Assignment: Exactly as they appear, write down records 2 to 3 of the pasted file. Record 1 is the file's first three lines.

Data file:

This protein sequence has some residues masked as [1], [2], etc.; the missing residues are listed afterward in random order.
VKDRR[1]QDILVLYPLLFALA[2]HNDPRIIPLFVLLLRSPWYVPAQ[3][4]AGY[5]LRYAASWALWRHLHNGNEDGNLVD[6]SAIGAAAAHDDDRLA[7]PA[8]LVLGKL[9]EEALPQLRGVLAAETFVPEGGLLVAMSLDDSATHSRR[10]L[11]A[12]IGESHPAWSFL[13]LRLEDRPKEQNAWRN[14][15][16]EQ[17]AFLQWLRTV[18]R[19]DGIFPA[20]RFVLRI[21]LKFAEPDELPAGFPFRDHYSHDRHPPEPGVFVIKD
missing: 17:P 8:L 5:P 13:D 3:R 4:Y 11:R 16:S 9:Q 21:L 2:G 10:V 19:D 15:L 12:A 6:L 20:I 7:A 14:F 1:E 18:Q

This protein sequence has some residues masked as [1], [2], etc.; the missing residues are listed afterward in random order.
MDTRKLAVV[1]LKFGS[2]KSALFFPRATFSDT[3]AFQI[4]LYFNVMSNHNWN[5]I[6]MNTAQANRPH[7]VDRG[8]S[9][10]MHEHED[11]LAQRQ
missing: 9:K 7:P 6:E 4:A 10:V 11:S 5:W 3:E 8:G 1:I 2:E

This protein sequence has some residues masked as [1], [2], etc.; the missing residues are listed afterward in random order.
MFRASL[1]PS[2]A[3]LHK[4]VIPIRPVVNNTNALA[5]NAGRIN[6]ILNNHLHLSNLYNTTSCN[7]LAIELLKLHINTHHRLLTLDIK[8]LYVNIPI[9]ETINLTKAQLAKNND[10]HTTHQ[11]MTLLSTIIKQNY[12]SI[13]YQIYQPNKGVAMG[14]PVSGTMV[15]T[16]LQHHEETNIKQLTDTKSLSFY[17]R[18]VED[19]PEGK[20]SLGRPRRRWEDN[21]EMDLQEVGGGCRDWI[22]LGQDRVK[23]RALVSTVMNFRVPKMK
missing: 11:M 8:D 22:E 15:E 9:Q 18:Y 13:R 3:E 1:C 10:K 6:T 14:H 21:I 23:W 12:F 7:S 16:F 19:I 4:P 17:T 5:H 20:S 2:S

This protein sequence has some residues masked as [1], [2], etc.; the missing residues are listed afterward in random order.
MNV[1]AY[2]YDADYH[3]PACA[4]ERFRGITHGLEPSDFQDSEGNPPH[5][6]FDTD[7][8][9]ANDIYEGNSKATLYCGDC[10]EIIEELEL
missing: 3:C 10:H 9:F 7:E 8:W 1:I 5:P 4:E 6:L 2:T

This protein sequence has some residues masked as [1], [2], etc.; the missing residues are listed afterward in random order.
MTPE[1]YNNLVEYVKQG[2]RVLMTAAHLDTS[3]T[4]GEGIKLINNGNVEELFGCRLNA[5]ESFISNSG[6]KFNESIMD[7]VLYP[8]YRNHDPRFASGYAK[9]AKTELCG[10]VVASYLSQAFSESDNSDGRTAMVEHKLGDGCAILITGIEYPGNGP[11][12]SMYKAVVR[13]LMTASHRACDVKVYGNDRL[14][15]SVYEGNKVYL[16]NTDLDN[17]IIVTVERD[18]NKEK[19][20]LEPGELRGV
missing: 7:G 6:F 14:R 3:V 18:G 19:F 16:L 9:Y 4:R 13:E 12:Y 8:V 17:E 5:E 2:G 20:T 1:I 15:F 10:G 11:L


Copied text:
This protein sequence has some residues masked as [1], [2], etc.; the missing residues are listed afterward in random order.
MDTRKLAVV[1]LKFGS[2]KSALFFPRATFSDT[3]AFQI[4]LYFNVMSNHNWN[5]I[6]MNTAQANRPH[7]VDRG[8]S[9][10]MHEHED[11]LAQRQ
missing: 9:K 7:P 6:E 4:A 10:V 11:S 5:W 3:E 8:G 1:I 2:E

This protein sequence has some residues masked as [1], [2], etc.; the missing residues are listed afterward in random order.
MFRASL[1]PS[2]A[3]LHK[4]VIPIRPVVNNTNALA[5]NAGRIN[6]ILNNHLHLSNLYNTTSCN[7]LAIELLKLHINTHHRLLTLDIK[8]LYVNIPI[9]ETINLTKAQLAKNND[10]HTTHQ[11]MTLLSTIIKQNY[12]SI[13]YQIYQPNKGVAMG[14]PVSGTMV[15]T[16]LQHHEETNIKQLTDTKSLSFY[17]R[18]VED[19]PEGK[20]SLGRPRRRWEDN[21]EMDLQEVGGGCRDWI[22]LGQDRVK[23]RALVSTVMNFRVPKMK
missing: 11:M 8:D 22:E 15:E 9:Q 18:Y 13:R 3:E 1:C 10:K 6:T 14:H 21:I 23:W 12:F 7:S 16:F 19:I 4:P 17:T 5:H 20:S 2:S